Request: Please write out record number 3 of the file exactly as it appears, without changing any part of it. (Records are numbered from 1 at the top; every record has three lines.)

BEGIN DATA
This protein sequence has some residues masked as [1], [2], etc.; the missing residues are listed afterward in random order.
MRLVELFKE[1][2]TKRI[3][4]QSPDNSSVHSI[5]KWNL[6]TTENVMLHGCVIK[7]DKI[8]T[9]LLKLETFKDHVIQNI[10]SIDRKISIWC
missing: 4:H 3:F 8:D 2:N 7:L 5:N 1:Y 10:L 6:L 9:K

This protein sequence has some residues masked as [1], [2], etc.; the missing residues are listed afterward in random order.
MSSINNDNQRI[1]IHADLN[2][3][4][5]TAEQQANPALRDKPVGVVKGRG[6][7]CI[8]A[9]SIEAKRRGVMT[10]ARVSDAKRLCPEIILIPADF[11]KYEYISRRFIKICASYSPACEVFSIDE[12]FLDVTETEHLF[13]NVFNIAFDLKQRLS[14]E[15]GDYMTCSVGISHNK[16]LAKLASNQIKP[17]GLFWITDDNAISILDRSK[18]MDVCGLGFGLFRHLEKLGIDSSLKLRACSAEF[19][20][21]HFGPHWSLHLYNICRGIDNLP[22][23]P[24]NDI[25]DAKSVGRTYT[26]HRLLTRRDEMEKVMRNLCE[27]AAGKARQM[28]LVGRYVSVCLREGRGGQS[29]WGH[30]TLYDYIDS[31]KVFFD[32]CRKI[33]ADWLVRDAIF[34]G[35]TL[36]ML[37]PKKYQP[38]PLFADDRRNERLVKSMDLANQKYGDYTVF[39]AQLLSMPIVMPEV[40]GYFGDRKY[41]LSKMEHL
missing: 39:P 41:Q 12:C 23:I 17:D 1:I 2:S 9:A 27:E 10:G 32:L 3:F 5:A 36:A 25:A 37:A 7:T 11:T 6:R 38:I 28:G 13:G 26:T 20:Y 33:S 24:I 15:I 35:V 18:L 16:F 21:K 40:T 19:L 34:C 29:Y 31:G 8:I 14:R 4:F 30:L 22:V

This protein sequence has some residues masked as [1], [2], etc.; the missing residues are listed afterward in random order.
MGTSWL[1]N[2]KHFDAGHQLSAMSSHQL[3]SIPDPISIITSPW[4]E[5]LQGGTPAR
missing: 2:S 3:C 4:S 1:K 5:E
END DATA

This protein sequence has some residues masked as [1], [2], etc.; the missing residues are listed afterward in random order.
MGTSWL[1]N[2]KHFDAGHQLSAMSSHQL[3]SIPDPISIITSPW[4]E[5]LQGGTPAR
missing: 2:S 3:C 4:S 1:K 5:E